and as well as his body, and though ner that will never be surpassed in that, lde aspirations of that mind are natu- or in any other character, we saw Mr. rally boble, they yield to the dictates Johnston to a great disadvantage. Nor of his destiny with less reluctance than did bis style of acting remove our first beromes a man who has once felt his impression. The evergy was rather an right to liberty. Such a beiog can exaggeration of force than the outburst. bever find a faithful representative in ing of strong passions ; and in the action Kean. whose peculiar power is to pour and gesticulation there was more of tray those mighty combats among the theatrical melo-drame thau of nature. paséons which wayward circumstances Jan. 20. The “ Belle's Stratagem" eukindle, and to exhibit not such a was revived this evening, and a young sorul as Oronooko's, shrinking within Lady of the name of Smithson, from the measure of its chaios, but a soul re- the Dublin Theatre, made ber first apsolved to burst them asunder. It hap- pearance in London as Letitia Hardy. jus, therefore, fortunately for Mr. As far as we can decide, she promises Wallack, that full possession of this to be an acquisition to the company. character has not been yet engrossed Her person is tall and well formed ; by a popular actor, and the more so, her countenance is handsome. She is because he seemus destined to make it naturally graceful in her action, but his own property if he please. His perfectly capable of assuming the awkperformance this evening was hy far wardness which some of the situations ite most successful exertion we have required. The chief objection which fet sees him make. There was uni. we felt to her performance applies to form propriety in bis conception, and that branch of the character, if we may ia bis colouring copiousness without be allowed the expression, wbich per. aperfluity.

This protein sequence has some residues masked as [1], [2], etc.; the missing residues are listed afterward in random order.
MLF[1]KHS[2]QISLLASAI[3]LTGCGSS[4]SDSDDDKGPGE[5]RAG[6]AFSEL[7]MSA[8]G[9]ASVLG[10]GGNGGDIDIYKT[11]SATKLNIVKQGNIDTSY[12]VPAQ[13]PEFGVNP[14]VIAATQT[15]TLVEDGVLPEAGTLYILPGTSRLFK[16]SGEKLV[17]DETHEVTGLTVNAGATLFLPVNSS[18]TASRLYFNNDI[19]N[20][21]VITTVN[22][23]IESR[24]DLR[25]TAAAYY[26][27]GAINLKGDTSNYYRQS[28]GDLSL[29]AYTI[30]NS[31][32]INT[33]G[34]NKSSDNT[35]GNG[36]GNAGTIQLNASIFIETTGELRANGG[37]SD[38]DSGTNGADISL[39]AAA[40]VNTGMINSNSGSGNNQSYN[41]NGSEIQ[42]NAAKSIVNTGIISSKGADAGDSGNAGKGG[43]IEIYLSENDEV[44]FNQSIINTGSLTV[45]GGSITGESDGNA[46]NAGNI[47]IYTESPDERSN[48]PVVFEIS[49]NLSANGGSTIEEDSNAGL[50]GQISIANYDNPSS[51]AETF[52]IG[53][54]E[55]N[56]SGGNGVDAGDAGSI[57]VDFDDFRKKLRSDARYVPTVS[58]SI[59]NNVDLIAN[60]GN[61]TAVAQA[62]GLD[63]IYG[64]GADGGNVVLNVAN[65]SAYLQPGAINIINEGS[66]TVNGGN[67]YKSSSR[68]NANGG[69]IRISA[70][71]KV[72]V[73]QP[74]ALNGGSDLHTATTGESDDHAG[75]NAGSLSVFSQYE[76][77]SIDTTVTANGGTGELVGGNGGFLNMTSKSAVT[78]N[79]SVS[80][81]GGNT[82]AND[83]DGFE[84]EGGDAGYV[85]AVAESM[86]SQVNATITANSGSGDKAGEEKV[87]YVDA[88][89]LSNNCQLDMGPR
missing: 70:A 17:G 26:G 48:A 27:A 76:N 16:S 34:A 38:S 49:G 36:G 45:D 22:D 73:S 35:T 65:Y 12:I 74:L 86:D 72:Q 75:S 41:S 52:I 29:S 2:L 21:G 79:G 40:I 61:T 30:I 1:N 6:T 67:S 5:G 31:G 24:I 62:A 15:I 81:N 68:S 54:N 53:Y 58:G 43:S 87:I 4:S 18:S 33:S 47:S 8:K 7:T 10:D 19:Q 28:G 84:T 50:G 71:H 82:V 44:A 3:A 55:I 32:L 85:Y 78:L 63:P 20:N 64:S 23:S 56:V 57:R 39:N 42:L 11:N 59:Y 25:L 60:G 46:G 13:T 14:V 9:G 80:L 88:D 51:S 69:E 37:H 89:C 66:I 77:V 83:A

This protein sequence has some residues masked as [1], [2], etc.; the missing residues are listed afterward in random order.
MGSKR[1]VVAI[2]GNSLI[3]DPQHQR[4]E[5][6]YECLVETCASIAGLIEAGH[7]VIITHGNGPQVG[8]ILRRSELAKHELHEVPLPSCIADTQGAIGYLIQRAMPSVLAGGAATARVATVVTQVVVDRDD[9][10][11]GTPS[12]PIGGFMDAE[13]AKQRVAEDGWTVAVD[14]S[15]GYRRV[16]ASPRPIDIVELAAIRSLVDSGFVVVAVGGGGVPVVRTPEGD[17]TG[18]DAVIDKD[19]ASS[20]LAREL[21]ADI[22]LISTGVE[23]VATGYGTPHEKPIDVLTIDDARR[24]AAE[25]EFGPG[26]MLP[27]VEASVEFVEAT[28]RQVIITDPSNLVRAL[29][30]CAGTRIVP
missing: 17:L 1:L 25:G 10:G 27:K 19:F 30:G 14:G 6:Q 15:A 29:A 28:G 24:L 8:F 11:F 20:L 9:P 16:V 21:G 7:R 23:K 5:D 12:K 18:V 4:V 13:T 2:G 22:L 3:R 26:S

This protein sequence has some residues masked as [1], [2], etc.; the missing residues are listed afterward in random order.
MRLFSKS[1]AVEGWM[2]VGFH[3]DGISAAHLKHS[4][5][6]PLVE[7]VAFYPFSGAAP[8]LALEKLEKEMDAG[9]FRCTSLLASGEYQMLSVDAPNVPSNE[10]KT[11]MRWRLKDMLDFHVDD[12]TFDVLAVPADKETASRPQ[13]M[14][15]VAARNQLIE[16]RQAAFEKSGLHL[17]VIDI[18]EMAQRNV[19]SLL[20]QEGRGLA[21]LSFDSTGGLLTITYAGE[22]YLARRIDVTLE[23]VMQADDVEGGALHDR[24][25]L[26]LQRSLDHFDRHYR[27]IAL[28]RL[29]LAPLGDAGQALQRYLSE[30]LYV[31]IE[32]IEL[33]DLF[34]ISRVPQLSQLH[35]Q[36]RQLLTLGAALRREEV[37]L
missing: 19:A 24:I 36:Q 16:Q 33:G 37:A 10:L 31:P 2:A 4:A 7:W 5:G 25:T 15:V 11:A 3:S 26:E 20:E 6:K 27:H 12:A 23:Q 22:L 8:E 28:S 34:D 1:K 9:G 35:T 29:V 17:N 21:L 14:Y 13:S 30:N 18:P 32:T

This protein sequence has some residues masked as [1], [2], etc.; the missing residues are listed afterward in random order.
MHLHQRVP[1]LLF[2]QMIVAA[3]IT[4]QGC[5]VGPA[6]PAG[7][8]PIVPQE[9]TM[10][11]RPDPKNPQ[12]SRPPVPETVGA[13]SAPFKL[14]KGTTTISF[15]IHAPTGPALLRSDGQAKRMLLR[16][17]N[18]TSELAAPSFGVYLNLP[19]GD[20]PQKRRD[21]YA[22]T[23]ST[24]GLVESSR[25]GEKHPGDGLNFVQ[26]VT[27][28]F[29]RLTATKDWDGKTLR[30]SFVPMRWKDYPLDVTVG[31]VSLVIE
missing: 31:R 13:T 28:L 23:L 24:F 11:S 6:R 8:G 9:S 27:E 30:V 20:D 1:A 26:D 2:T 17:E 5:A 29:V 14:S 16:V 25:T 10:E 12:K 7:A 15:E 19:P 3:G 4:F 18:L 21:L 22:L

haps, upon the whole, she performed Dec. 30. A Young Lady made her the best - we allude to the broad comic first curtesy, or raiber bow, to a part. This appeared to us, in some Loodun audience, in the Widow Brady. instances, a little overacted; it was, This choice of a part for debul evinces however, conceived avd executed with at least one requisite for the stage-mo- spirit. The speaking voice is rather dest asurance; and we rejoice to say, distinct than powerful, and she gave that the young lady displayed, ibrough the song of Where are you going my out the piece, the most ample posses- prelty Maid” in a style more remarksioa of ibis qualification, of which it able for bumour than sweetness. We is but justice to add, there is no de. do not mention it as in either sense feieacy among the female performers enhancing inuch the merit of her first of Drury Lane. Her body is scarcely undertaking. The Minuet de la Cour nuel suited as her mind to exhibition was substituted for the song at the is male attire, but with a pleasing coud- masquerade, and her fine figure and kenance and voice (thougb the latter is graceful movements were displayed to raiber faint and jodisiioet) she went to advantage. A little more acquaintance berably spiritediy through the character. with our Theatres, and conhdence in